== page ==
BARRETT: Understanding misunderstanding

Tom Barrett

My Uncle Rob is a conspiracy theorist of sorts and a cynic through and through. With his shoulder-length hair, his virtuoso abilities with a guitar and his uncanny ability to tell you exactly what he thinks about anything and everything, he is somewhere between Jimmy Page and George Carlin.

He’ll tell you how the music industry is run by greedy corporate execs who could care less about artistic value if it doesn’t mean money in their bank accounts. He’ll rant about corruption in the Church and our nation’s government. Just this past Christmas, he was lecturing my 13-year-old sister about the United States’ psychological warfare campaigns during the early Cold War era. The most confusing part about his ravings is how he seems so frustrated and confused by the fact that what he says to us does not immediately strike us as common sense.

As a child, I would just dismiss these soapbox rants as Uncle Rob just being Uncle Rob, but since coming to college I’ve been startled by how many of his polemical arguments have turned into legitimate class discussions.

Looking back at aspects of the Church’s history – such as the selling of indulgences – it is easy to see that this institution’s past is not as pristine as we would like to believe.

With the recent impeachment of Gov. Rod Blagojevich in Illinois, corruption in our government has become something we can no longer sweep under the carpet.

And there have been hundreds of declassified files from the Cold War Era that clearly display the United States’ past support for subversive movements in foreign countries to halt the spread of communism.

If my professors and my uncle are saying the same exact things, then why do my professors seem entirely credible, while my uncle is so hard to believe?

Of the limitless list of things that divide us from other people, perhaps language is our biggest barrier. While it’s nearly impossible to converse clearly with someone who speaks a different language, there is also a gaping chasm that separates us from speakers of our own language.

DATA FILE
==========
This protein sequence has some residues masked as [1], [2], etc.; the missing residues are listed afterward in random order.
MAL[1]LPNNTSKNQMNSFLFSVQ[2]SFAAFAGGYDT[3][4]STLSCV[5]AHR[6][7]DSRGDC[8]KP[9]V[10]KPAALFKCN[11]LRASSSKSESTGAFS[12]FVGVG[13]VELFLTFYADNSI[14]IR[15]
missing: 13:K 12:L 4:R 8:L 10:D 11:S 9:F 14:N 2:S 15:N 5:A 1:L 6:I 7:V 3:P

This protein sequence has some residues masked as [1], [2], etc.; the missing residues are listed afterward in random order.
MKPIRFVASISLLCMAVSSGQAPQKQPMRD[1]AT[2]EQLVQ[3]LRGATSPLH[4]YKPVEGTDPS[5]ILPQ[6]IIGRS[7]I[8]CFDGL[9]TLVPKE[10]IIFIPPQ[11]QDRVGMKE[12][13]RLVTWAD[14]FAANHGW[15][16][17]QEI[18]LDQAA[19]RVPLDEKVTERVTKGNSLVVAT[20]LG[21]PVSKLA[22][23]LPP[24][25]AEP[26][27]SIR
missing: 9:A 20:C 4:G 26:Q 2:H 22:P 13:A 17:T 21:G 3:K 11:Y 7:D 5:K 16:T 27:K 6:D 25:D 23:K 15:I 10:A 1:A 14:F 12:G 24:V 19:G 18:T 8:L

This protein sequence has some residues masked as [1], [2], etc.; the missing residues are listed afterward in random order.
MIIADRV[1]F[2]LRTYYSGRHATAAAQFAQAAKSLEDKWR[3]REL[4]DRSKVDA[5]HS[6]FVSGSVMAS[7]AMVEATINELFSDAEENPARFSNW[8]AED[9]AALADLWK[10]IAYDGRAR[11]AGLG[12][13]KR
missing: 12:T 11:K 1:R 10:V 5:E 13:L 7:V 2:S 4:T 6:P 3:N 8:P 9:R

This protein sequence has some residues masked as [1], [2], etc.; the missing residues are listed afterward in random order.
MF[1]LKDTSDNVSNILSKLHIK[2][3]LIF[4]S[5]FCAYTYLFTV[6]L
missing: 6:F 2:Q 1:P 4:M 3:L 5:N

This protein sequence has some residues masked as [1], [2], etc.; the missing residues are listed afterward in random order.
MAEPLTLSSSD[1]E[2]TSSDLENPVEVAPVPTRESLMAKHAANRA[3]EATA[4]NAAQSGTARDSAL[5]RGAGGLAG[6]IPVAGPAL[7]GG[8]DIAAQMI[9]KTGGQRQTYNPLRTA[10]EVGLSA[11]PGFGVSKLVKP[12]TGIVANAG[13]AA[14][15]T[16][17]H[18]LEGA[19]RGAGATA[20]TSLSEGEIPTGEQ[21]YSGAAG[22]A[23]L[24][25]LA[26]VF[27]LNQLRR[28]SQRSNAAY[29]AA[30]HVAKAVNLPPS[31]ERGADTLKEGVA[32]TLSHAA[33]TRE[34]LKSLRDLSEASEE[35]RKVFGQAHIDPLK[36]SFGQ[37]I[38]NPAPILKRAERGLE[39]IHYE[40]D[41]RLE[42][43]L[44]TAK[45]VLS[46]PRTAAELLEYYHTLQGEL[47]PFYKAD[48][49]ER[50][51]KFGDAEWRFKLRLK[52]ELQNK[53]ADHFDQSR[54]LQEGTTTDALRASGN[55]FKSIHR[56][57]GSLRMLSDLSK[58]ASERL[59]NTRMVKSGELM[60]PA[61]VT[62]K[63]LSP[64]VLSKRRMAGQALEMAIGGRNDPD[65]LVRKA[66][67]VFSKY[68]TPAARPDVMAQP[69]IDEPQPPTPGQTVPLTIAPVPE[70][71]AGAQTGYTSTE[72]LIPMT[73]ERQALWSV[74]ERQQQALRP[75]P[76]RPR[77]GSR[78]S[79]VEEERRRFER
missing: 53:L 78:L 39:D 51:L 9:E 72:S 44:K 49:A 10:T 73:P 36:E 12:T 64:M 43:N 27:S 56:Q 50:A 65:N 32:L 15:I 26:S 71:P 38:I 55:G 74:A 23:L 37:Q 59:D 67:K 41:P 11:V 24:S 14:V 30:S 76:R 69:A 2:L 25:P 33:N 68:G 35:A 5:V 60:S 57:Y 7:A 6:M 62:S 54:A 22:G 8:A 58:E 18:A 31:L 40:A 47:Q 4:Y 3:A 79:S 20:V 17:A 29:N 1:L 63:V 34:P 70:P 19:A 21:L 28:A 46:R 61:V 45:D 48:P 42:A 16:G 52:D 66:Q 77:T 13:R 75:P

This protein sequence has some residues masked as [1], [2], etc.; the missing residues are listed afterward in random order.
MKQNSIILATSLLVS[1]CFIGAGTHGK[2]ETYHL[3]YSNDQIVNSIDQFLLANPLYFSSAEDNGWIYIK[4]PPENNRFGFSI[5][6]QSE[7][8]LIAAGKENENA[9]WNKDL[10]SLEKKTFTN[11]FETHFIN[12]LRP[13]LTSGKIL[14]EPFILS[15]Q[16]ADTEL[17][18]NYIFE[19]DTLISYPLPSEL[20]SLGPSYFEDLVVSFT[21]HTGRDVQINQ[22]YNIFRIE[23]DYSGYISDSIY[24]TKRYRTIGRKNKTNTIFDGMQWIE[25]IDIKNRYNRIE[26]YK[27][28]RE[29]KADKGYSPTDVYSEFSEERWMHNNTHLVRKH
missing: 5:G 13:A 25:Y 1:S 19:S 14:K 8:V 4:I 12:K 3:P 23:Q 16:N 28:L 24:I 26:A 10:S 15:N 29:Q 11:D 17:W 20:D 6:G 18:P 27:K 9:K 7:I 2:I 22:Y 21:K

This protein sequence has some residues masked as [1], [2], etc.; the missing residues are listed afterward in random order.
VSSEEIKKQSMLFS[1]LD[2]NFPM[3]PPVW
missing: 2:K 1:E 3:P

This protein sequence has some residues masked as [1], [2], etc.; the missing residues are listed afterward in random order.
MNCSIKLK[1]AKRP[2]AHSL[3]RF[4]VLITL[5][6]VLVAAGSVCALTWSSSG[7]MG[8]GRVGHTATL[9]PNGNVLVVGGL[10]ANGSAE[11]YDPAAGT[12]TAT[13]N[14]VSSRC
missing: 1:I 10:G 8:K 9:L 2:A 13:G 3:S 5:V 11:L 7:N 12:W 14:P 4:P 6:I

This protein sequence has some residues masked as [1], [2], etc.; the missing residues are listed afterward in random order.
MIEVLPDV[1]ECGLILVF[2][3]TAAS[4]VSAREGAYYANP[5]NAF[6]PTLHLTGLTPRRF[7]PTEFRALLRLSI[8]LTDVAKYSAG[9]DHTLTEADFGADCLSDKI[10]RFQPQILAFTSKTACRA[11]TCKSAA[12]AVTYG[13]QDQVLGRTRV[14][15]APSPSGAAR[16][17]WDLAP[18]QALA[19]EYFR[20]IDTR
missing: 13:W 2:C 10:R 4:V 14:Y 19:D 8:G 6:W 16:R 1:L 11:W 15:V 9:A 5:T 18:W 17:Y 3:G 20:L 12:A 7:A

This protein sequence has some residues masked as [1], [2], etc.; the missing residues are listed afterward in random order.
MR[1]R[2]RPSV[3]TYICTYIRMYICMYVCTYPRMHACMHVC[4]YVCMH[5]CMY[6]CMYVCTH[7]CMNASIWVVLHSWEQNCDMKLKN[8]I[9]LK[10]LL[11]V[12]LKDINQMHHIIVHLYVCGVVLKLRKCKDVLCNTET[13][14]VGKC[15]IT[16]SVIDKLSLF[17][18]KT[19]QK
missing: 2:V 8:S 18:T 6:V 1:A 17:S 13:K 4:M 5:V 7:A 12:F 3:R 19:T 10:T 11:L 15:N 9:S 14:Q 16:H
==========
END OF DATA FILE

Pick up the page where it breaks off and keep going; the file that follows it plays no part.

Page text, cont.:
While we all use the same words, these words can assume slightly or even vastly different meanings for each of us. Even the simplest of words like “good,” “love” and “success” can have varying connotations, all depending on the individual.

For example, I have a friend with whom I have many discussions about religion. He describes sin as more of a disharmony in the world as opposed to the more traditional view of sin as a transgression of some eternal rule. The word “sin” is very simple, but its meaning can be quite subjective.

These discrepancies in how we define our words can become problematic when we try conveying our thoughts to other people. Though a certain concept may be completely true and though the words we use to describe it may seem crystal clear to us, the person or people we are speaking with may simply not connect with the words we use.

So what does any of this have to do with my uncle?

As I said earlier, though he may seem eccentric at times, much of what my Uncle Rob says has a lot of truth to it.

The problem is that he does not recognize why no one else gives his thoughts any credibility. Though his opinions may be well-grounded, he does not express himself in a way that will allow another human being to connect with the words leaving his mouth.

Instead, he comes off like an angry conspiracy theorist and not someone whose arguments you would immediately support.

My uncle’s inability to sell anyone in my family on his beliefs is an exaggerated form of a problem that we all share in talking to one another. In order for us to express ourselves truly we must try to understand where the person we are talking to is coming from. For example, if my uncle were able to hear himself from my little sister’s perspective he would understand that she does not even know what the phrase “psychological warfare” means and that, to her, it seems like something out of a wacky kids’ spy show. Our words can betray our thoughts, true as they may or may not be. Only through an effort to understand others can we be understood, and vice versa.


Tom Barrett is a senior philosophy major from Colonia, N.J. He can be reached at [email protected].